Sarah B Richey said...

John,
May I use the Jesus Alien analogy for a talk? Or should I ask PZ? I LOVE it! Especially grace being "alien wisdom" and what we would have (and have) done to it. No wonder we have such a hard time accepting grace, we're not aliens! Thanks for passing it along. Sarah

John Zahl said...

My friend Will (author of the White Hall blog) recently raised the following question about Prescription:

"Also: what's the problem with something's being prescribed? Jesus prescribed all kinds of things. Preach the gospel, go in peace, sin no more, baptize, make disciples, fear not, do this, etc. etc. etc."

Here's my attempt at answering this question:

Dear Will,

the short answer to your question on prescription usually runs along the following lines: Prescription does not provide a method for bringing about the thing it requires, but, rather (to quote Romans 7) it "increases the trespass," "making sin utterly sinful". It tells the car where to go, but it doesn't put any gas in the tank.

Where there is prescription, there immediately comes the opposite of the thing the prescription intended, and this is what it means for the will to be bound. Knowing better does not equal doing better according to Paul (foolishness to the Greeks), and, if anything, it increases the doing of worse, or, at a minimum, puts the doing of "worse" into the perspective of not being as good as the standard fulfilled.

So the Law (as prescription) brings rebellion and penitance. Paul calls this "the proper use of the law" in 1 Timothy 1: 8, 9. Jesus further clarifies the law in the Sermon on the Mount in his antitheses, by showing that prescription exposes an impossible angling of the heart, one that mere behavioral adherence cannot meet the standard of (i.e., suddenly adultery is not a behavior, but a motive, etc. That portion of the Sermon on the Mount climaxes with: be ye perfect therefore as your Father in heaven is perfect -- good luck!) -- This exact issue is currently being discussed on in the thread under the post called "An Insight from Jeff Dean"; it's a far from settled hermeneutical matter, but what I describing here is the basic sort of Luther 101 position on the matter. I hope those of you who are sympathetic to such a read, can help me to tighten this us if you think I've gone far astray here. Adherants of this position tend to think the bible must be interpreted and/or read through the lens of the Cross if sense is to be made of its text. You get the drift.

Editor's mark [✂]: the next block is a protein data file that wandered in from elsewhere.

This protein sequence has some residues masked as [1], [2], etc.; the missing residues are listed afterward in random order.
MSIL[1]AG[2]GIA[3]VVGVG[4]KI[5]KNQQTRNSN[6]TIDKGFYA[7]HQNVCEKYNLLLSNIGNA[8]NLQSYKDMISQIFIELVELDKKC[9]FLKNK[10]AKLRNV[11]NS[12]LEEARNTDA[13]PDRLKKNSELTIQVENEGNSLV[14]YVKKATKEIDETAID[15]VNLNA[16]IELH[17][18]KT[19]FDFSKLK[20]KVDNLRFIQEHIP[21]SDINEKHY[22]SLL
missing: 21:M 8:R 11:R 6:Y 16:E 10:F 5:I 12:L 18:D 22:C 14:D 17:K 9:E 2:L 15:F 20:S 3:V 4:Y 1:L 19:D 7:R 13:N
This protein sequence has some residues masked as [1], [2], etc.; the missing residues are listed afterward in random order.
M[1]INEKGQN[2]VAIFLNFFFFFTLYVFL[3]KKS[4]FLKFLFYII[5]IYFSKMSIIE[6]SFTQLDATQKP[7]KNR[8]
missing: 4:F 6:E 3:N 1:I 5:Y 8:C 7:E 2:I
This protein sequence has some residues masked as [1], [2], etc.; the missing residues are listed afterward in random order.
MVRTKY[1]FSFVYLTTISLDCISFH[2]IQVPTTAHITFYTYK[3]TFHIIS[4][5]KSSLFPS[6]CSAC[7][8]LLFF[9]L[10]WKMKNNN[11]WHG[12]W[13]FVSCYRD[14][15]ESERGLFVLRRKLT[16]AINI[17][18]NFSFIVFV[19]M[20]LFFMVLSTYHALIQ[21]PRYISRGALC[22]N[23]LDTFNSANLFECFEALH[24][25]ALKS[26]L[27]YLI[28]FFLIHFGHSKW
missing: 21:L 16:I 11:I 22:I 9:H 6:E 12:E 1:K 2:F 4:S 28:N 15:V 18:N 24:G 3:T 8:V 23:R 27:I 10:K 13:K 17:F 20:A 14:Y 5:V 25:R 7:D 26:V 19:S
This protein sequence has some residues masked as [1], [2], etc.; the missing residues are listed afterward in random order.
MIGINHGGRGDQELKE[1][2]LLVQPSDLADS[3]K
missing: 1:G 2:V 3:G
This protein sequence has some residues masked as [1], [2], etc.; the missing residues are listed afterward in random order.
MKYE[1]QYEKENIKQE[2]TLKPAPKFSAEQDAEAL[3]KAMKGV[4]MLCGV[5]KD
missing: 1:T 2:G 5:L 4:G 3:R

Anway, as a result of this awful conundrum known as the human condition post-Fall,...(drum roll) "thanks be to Jesus Christ" who died to on the behalf of us sinners who know ourselves as sinners in light of the fact that we cannot set the record straight in the way the Law demands through our own efforts (i.e., works based righteousness), and God cannot commune with anything less. According to this view, prescription is always basically a big set-up for "repent and believe the Gospel".

If Jesus' command, and any other commandments in the Bible (especially given the nature of human reception of any kind of command as illuminated by Paul in Romans 7 famously) could simply be followed in the way that their imperative nature requires, then why did Jesus have to die, and so brutally at that? In what sense is Grace really grace, and forgiveness really forgiveness and mercy really mercy and love really love if those qualities are not a response to something that requires them? In the same vein, tolerance and love are obviously not the same thing.

Furthermore, if the law can be fulfilled by us, then the Bible often starts to be interpreted as a rule book of some sort, a ladder for us to climb (rather than the story of one who came down and then climbed up on our behalf while we were busy doing our own thing).